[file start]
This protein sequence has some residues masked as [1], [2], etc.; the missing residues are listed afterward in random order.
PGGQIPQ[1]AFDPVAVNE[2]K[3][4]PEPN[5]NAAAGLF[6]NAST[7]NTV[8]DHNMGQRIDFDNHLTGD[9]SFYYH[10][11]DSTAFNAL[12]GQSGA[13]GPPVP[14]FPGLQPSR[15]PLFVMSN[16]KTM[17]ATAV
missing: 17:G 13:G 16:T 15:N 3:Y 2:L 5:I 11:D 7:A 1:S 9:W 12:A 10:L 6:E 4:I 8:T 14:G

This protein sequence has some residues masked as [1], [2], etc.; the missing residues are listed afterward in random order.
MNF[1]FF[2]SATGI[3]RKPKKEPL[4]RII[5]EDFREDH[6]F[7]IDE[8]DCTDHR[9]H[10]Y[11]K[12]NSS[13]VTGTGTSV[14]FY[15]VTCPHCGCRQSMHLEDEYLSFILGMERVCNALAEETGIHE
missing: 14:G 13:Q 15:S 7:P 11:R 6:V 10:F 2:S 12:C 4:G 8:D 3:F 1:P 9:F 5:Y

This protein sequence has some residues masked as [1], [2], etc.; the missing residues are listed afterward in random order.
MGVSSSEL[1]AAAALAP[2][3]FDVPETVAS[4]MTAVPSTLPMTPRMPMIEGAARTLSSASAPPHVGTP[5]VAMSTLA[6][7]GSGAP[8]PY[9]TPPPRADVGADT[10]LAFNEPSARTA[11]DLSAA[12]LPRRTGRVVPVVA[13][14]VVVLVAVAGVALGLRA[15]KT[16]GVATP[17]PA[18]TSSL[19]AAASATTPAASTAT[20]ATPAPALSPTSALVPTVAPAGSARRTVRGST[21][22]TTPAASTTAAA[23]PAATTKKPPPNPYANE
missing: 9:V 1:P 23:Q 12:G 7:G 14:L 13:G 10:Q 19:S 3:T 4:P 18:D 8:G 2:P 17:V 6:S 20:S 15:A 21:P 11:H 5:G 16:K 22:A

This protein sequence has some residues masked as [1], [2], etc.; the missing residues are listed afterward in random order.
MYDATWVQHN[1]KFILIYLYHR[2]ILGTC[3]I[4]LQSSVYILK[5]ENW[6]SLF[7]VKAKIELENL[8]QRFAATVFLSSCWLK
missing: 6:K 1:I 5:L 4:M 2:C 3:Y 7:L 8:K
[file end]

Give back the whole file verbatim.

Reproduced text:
This protein sequence has some residues masked as [1], [2], etc.; the missing residues are listed afterward in random order.
PGGQIPQ[1]AFDPVAVNE[2]K[3][4]PEPN[5]NAAAGLF[6]NAST[7]NTV[8]DHNMGQRIDFDNHLTGD[9]SFYYH[10][11]DSTAFNAL[12]GQSGA[13]GPPVP[14]FPGLQPSR[15]PLFVMSN[16]KTM[17]ATAV
missing: 17:G 13:G 16:T 15:N 3:Y 2:L 5:I 11:D 7:A 1:S 9:W 12:A 10:L 6:E 4:I 8:T 14:G

This protein sequence has some residues masked as [1], [2], etc.; the missing residues are listed afterward in random order.
MNF[1]FF[2]SATGI[3]RKPKKEPL[4]RII[5]EDFREDH[6]F[7]IDE[8]DCTDHR[9]H[10]Y[11]K[12]NSS[13]VTGTGTSV[14]FY[15]VTCPHCGCRQSMHLEDEYLSFILGMERVCNALAEETGIHE
missing: 14:G 13:Q 15:S 7:P 11:R 6:V 10:F 2:S 12:C 4:G 8:D 3:F 1:P 9:F 5:Y

This protein sequence has some residues masked as [1], [2], etc.; the missing residues are listed afterward in random order.
MGVSSSEL[1]AAAALAP[2][3]FDVPETVAS[4]MTAVPSTLPMTPRMPMIEGAARTLSSASAPPHVGTP[5]VAMSTLA[6][7]GSGAP[8]PY[9]TPPPRADVGADT[10]LAFNEPSARTA[11]DLSAA[12]LPRRTGRVVPVVA[13][14]VVVLVAVAGVALGLRA[15]KT[16]GVATP[17]PA[18]TSSL[19]AAASATTPAASTAT[20]ATPAPALSPTSALVPTVAPAGSARRTVRGST[21][22]TTPAASTTAAA[23]PAATTKKPPPNPYANE
missing: 9:V 1:P 23:Q 12:G 7:G 14:L 13:G 10:Q 19:S 3:T 4:P 18:D 8:G 2:P 17:V 6:S 20:S 15:A 21:P 11:H 5:G 16:K 22:A

This protein sequence has some residues masked as [1], [2], etc.; the missing residues are listed afterward in random order.
MYDATWVQHN[1]KFILIYLYHR[2]ILGTC[3]I[4]LQSSVYILK[5]ENW[6]SLF[7]VKAKIELENL[8]QRFAATVFLSSCWLK
missing: 6:K 1:I 5:L 4:M 2:C 3:Y 7:L 8:K